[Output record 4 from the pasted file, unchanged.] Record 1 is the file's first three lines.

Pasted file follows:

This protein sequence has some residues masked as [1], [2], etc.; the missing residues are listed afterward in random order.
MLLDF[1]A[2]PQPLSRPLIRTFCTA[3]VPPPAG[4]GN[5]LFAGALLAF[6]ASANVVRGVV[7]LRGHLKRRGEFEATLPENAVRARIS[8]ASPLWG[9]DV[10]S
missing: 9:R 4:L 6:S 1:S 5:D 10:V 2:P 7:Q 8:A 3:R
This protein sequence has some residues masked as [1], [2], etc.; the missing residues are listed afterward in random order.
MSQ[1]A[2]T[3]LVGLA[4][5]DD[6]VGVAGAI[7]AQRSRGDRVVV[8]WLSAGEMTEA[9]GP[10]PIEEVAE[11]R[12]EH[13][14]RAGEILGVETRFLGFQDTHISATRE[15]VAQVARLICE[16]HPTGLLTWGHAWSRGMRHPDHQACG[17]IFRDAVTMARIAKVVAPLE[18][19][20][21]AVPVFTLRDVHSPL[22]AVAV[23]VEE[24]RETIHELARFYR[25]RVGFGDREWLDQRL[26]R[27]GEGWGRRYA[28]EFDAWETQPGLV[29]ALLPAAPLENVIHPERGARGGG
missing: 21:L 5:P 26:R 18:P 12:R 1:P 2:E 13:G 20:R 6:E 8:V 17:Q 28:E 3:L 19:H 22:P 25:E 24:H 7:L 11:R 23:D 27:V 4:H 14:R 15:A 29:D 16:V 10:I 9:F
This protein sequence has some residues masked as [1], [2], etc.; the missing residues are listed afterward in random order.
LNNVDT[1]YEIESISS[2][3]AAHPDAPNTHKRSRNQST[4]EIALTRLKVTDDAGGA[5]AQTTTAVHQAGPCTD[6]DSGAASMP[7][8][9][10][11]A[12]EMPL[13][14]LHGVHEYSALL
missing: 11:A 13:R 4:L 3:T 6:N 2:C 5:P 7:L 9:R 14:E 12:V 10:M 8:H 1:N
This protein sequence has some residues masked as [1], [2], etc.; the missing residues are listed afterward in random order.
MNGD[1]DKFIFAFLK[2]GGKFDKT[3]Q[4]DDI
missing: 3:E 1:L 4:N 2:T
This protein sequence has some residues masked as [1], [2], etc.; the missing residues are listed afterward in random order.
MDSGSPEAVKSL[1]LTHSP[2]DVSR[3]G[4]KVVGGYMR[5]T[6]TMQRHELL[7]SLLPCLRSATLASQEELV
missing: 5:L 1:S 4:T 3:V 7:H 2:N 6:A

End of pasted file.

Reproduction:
This protein sequence has some residues masked as [1], [2], etc.; the missing residues are listed afterward in random order.
MNGD[1]DKFIFAFLK[2]GGKFDKT[3]Q[4]DDI
missing: 3:E 1:L 4:N 2:T